Pleased with her giddiness and her demure cloaking of it, Kylie returned home and parked her car just as the streetlights sputtered and went dark, along with all the lighting in the buildings lining her street. Hoping it would only a temporary power outage, Kylie took the precious T-20Z toaster and vintage posters and made her way through the gusty wind to her rooming house porch. The moonless night and high cloud cover—practically hurricane weather, Kylie noted—left the door in pitch blackness, and she fumbled with her keys for some seconds before remembering the lock had been broken for a week.
Pushing open the heavy door, she noticed a faint glow emanated from beneath Ross's door. Grateful he was home to take delivery of the troublesome toaster and posters, she lightly tapped her signature knock to signal her presence without alerting Vonda.
Ross swung open the door and Kylie saw the source of the illumination: an assortment of candles were set atop his desk and the stacks of catalogs which did not yet reach the ceiling.
Ross's whisper startled her. "Vonda's on the warpath," he hissed. "She's beside herself without the television and is desperate for company. I managed to get rid of her by giving her some candles, but you better be quiet unless you want to hear her stories for the 400th time."
"Thanks," Kylie whispered, for the last companion she would choose in the powerless darkness was her nosy, endlessly loquacious upstairs neighbor Vonda.
"I brought you the T-20," she said softly. "Fully tested and in perfect condition."
Instead of the gratitude she rightfully expected, Ross snarled—if a whisper can be said to contain a snarl—"Can you believe this? I'm cursed."
"Well, you're welcome," she murmured icily, and he issued a monstrous, deeply anguished sigh. "That's just the point," he moaned quietly. "I was all ready to take some photos of the T-20 to send with my application for the show, and now there's no light. I'm cursed!"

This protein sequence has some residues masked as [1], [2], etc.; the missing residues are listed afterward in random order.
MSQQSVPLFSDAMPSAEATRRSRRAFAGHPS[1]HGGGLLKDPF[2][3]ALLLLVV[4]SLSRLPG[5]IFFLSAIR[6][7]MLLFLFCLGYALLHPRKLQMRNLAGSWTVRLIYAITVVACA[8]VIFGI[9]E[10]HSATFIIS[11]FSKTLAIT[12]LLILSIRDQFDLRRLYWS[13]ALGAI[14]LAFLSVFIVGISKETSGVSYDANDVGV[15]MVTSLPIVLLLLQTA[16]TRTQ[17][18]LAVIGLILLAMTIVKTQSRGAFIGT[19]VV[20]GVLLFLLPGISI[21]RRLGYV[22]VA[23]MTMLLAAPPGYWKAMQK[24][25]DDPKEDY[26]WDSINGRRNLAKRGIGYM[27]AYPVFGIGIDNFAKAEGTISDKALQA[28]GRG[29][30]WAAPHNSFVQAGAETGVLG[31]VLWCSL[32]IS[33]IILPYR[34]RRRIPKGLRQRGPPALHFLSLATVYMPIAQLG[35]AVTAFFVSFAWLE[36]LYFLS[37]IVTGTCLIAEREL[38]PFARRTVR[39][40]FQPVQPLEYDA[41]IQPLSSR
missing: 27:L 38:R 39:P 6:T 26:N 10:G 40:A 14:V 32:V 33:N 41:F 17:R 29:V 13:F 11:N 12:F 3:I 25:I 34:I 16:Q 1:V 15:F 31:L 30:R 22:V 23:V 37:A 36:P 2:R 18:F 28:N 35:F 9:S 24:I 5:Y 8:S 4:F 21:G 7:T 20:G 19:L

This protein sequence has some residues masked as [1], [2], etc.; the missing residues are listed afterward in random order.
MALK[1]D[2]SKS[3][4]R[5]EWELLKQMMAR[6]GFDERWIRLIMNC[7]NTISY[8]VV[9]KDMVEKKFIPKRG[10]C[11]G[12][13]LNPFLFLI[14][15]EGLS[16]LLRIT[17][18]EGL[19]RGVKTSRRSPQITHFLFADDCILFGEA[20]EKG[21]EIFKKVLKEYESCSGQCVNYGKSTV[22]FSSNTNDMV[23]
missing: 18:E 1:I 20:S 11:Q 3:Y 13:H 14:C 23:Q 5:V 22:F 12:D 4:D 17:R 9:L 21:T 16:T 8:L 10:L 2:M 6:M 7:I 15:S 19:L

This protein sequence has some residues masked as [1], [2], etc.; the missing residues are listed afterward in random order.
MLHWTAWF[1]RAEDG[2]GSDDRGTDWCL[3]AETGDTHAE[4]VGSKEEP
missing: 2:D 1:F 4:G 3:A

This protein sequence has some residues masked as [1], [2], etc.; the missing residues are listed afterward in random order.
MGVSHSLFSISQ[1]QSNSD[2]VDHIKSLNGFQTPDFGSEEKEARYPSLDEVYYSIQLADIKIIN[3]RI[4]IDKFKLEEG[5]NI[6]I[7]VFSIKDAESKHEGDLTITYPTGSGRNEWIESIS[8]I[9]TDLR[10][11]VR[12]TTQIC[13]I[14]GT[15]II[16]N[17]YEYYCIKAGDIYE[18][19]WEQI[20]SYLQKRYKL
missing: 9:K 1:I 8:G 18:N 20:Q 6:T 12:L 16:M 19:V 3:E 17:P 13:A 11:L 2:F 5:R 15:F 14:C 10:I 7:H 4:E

"Stop being so dramatic," Kylie whispered peevishly. "Your camera has a flash, doesn't it?"
"You still need some ambient light or the contrast kills you."
"Just take the toaster down to Dewey's shop. He'll have a generator. Or maybe the power's still on down there."
Her solution struck Ross as a nearly spiritual revelation, and he turned to her with sudden reverence. "Brilliant. You've saved the day once again, dear girl. I'll call him, and then take the bus down there."
Kylie shifted closer and lowered her voice to a conspiratorial tone. "Now that it's all over and you have your miracle toaster, there's something else I've been dying to tell you."
With a loving gleam in his eye, Ross stroked the shining surface of the coveted toaster. "Fire away."
"It's about your nemesis, Alexia."
"I'm all ears. No, let me guess. She's the Devil's consort?"
"Practically," Kylie exclaimed in a low voice. "I found out how she can afford such fancy digs. She makes her best money on the sofa."
" I've heard there's big money in used furniture if it's the right quality."